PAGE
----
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Running Windows applications on Linux could lower TCO

SearchWindowsManageability found out how running Windows on Linux can improve desktop management and lower hardware upgrade costs significantly.

Imagine sitting in Austin, TX and managing desktops in Chicago. "With Windows today, that's just impossible," due to Windows' inadequate remote administration tools, said Jim Curtin. Viewing those desktops from the network, however, is possible when Windows is run on the Linux operating system. Linux' strong remote administration is just one of the reasons why hosting Windows desktops on a Linux server can help centralize desktop management, according to Curtin, President and CEO of Austin, TX-based NeTraverse, Inc. NeTraverse's products allow Windows applications to run on Linux. So, searchWindowsManageability asked Curtin to help explain how integrating Linux and Windows works and offer some tips to doing it well.

sWM: Why do companies want to run Windows applications on Linux, or Windows and Linux together?

Linux is more efficient in its use of hardware. Those who are running Windows are being forced to upgrade hardware. They're also just spending too much administering and managing. By lifting up Windows applications and sticking Linux underneath, they get better uptime. Linux also has better remote administration tools. It's more easily accessible from the network to do configuration, servicing, support and updating. You also improve security of the overall system by introducing Linux. Linux is as much Unix as you can get, so it has the security and robustness of Unix. So, there's security, reliability, manageability. There are the productivity benefits of starting and stopping faster, and it's less buggy.

sWM: How does emulation work?

We call what we do integration and virtualization, but it achieves the effect of emulation. We require systems to run on the Intel platform, the Microsoft native environment. DOS instruction sets access directly through the processor, and the host services are integrated with Linux. The applications write to the Linux file system. The applications are managed by the Linux task scheduler. So, the device drivers are virtualized: the keyboard, mouse, video, sound and printer. Microsoft thinks it's talking to a Microsoft keyboard or display, but we virtualize it into a Linux interface.

sWM: What is the difference between various emulation technologies?

There's us, VMWare and WINE. VMWare offers you a complete virtual machine. The file system and kernel are virtualized. You're running a complete OS in a virtual machine. Virtual machine architecture allows you to reduce your hardware cost and have one support professional run Novell, Mac, Windows 95, Windows 98, Windows NT and Linux.

The full emulation architecture is WINE. If you're running Word or PowerPoint, for example, there's literally tens of thousands of calls those applications make. WINE takes all those application calls. It tries to create a pseudo interface on the Linux side, so it maps the Windows application call into Linux. So, it thinks it's writing to Windows, but there's no Windows involved. It completely removes Windows, and the applications write directly to Linux. We're in the middle.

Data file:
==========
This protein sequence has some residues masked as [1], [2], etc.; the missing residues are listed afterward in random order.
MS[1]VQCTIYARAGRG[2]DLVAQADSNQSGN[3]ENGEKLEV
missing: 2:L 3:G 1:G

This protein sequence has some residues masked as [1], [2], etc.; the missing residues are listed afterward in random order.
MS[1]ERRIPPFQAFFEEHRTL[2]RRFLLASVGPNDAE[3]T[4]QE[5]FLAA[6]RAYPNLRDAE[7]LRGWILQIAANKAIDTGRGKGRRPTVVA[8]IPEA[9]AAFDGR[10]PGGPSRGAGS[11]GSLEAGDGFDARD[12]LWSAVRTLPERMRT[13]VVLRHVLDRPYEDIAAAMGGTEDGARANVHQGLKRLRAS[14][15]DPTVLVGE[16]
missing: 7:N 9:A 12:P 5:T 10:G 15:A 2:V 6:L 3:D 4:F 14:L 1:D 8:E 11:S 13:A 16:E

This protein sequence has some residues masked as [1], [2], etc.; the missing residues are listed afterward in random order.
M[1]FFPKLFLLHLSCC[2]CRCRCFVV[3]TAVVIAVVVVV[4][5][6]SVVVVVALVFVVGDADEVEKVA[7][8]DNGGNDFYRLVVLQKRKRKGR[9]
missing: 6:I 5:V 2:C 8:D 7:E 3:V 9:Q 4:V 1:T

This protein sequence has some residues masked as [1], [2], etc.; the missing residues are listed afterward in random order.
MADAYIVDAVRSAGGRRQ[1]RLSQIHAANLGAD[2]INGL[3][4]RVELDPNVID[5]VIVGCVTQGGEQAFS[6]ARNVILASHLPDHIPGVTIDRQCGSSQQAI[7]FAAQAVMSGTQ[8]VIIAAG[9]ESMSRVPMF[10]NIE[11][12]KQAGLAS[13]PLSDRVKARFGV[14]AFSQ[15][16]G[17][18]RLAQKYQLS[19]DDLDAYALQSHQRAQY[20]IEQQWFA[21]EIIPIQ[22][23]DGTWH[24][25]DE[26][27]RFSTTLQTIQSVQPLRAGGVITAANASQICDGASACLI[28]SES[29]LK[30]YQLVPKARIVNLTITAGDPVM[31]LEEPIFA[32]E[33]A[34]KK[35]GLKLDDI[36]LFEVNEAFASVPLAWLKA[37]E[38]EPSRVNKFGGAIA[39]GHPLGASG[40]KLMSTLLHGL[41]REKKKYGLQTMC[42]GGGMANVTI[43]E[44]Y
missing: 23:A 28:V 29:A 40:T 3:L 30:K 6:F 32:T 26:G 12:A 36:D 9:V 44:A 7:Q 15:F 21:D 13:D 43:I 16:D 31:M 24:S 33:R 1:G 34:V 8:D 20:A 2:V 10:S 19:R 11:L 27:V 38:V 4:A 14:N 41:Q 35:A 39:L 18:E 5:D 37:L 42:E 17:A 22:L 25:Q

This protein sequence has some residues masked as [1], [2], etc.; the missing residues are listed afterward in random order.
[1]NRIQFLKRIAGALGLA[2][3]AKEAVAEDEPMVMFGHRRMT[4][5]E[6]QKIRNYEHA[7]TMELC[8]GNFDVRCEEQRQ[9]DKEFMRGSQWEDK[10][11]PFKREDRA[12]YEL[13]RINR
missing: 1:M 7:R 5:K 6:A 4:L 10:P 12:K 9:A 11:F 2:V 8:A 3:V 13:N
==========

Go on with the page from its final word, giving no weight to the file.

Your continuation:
We use part virtual machine, part emulation and part integration. We leverage the DOS piece of the Linux OS and the Windows integration piece.

sWM: When would you use emulation over VMWare's virtual machine?

Well, complete emulation is not going to work. VMWare can be used in three markets. One is in support departments, where they have to support multiple operating systems but don't want to buy and maintain hardware for every single OS. The second is the development environment, where they want to develop in one environment and test in another. Again, they want to save on hardware. The third is like the mainframe on a PC model, where you create different virtual machines to host multiple servers on one machine. That's what IBM is doing with Linux on the mainframe.

sWM: Is Linux being adopted by enterprises more frequently now?

There's no doubt a lot of enterprises are using Linux legitimately. A lot have adopted it in the periphery: the mail server, the Web server or the firewall. Companies are starting to run back office applications on it, too. As far as the desktop, it hasn't seemed like the best thing to do. We see people actually scrapping the whole fat desktop model and go to a thin client model. And those thin clients are more likely to be running Linux. We haven't seen any 50,000-seat enterprises go to Linux, though.

sWM: Do you have any tips to running Window applications on Linux?

It's pretty straightforward. Move as much of your state, which is your applications, data, configurations, and all your settings, to the server to break the desktop hardware upgrade cycle. Then, all your future processor investments and licensing management can be done centrally. You won't have to live in this decentralized world.


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